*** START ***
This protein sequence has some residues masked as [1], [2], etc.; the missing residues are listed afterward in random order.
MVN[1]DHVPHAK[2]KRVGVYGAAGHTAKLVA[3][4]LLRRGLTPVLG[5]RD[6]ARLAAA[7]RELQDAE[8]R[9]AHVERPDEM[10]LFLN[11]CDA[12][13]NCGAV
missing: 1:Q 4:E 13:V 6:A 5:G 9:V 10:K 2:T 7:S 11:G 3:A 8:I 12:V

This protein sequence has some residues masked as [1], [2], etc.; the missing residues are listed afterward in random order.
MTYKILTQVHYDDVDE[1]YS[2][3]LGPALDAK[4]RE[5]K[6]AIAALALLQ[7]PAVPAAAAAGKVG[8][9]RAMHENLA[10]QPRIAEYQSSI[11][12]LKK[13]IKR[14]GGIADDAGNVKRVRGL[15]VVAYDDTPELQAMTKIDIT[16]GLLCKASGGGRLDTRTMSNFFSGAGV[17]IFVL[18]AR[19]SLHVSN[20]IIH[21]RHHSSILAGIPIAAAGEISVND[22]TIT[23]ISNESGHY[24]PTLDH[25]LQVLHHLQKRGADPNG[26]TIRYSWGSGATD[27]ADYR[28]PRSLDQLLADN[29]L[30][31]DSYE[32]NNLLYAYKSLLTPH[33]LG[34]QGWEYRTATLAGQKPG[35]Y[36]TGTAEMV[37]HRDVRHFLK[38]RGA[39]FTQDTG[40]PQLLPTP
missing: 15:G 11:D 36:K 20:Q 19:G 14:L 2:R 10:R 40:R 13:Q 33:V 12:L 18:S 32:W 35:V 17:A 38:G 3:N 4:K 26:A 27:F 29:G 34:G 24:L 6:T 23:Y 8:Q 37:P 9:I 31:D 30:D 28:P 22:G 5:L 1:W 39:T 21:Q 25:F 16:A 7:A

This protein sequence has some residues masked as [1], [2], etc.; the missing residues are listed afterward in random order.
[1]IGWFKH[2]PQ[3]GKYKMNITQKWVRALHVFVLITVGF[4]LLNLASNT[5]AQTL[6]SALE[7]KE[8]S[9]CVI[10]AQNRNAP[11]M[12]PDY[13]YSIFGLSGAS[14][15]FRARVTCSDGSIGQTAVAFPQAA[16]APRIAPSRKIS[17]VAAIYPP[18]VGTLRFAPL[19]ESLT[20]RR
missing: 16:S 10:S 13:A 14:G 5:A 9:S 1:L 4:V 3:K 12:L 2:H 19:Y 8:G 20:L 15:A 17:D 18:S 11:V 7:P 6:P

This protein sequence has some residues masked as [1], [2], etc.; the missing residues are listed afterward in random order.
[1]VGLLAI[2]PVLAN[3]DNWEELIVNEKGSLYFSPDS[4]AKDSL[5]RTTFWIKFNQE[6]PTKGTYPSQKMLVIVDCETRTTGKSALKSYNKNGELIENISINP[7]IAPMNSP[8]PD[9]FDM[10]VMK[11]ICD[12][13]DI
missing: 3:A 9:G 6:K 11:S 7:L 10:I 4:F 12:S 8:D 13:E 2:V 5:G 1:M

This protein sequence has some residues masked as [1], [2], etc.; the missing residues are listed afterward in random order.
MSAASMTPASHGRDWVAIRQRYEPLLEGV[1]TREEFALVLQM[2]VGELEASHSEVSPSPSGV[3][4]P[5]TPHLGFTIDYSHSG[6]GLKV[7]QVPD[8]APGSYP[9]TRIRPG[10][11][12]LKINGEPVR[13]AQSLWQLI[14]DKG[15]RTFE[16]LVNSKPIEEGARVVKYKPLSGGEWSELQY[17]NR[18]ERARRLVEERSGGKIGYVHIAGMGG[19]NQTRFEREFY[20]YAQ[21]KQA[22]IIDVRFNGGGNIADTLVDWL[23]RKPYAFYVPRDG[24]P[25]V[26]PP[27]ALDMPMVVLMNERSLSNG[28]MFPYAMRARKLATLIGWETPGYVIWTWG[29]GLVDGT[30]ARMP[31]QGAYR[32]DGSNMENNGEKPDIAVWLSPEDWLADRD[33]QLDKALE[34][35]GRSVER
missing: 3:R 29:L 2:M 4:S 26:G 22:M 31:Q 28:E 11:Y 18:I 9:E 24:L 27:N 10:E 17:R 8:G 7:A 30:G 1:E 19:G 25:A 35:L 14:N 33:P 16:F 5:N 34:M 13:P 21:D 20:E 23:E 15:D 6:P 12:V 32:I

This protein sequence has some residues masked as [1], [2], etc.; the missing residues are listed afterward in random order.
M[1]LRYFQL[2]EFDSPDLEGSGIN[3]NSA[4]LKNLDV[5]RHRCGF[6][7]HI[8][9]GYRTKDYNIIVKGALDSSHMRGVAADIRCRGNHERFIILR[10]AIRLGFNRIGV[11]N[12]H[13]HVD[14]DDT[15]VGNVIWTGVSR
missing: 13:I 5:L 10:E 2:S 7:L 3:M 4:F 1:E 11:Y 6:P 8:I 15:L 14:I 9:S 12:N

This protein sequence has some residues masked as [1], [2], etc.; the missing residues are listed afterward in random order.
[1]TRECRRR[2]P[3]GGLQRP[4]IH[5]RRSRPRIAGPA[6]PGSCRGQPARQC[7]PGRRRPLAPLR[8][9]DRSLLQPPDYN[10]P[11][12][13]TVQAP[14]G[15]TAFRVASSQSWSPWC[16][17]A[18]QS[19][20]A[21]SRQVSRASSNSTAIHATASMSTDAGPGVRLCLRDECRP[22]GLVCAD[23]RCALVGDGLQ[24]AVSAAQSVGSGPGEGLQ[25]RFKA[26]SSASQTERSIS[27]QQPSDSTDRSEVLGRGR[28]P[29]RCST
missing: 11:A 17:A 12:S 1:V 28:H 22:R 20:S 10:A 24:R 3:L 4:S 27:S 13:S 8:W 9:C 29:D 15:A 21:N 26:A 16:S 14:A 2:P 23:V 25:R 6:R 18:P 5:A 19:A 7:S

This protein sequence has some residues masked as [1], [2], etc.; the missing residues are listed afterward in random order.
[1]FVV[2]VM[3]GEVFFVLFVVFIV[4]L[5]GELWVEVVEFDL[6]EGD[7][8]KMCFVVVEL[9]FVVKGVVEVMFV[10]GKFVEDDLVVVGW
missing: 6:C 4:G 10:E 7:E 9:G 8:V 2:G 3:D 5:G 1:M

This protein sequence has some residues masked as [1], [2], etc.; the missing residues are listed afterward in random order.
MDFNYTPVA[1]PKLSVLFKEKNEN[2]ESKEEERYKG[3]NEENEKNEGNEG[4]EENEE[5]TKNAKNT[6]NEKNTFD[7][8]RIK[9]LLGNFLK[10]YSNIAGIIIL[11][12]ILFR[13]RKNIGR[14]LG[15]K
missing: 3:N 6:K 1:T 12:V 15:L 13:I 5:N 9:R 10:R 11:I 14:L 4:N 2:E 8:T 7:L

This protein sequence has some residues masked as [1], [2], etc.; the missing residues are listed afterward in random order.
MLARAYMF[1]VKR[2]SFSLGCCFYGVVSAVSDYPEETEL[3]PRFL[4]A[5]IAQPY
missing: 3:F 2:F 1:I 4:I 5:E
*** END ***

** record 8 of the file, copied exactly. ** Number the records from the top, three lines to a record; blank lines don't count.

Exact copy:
This protein sequence has some residues masked as [1], [2], etc.; the missing residues are listed afterward in random order.
[1]FVV[2]VM[3]GEVFFVLFVVFIV[4]L[5]GELWVEVVEFDL[6]EGD[7][8]KMCFVVVEL[9]FVVKGVVEVMFV[10]GKFVEDDLVVVGW
missing: 6:C 4:G 10:E 7:E 9:G 8:V 2:G 3:D 5:G 1:M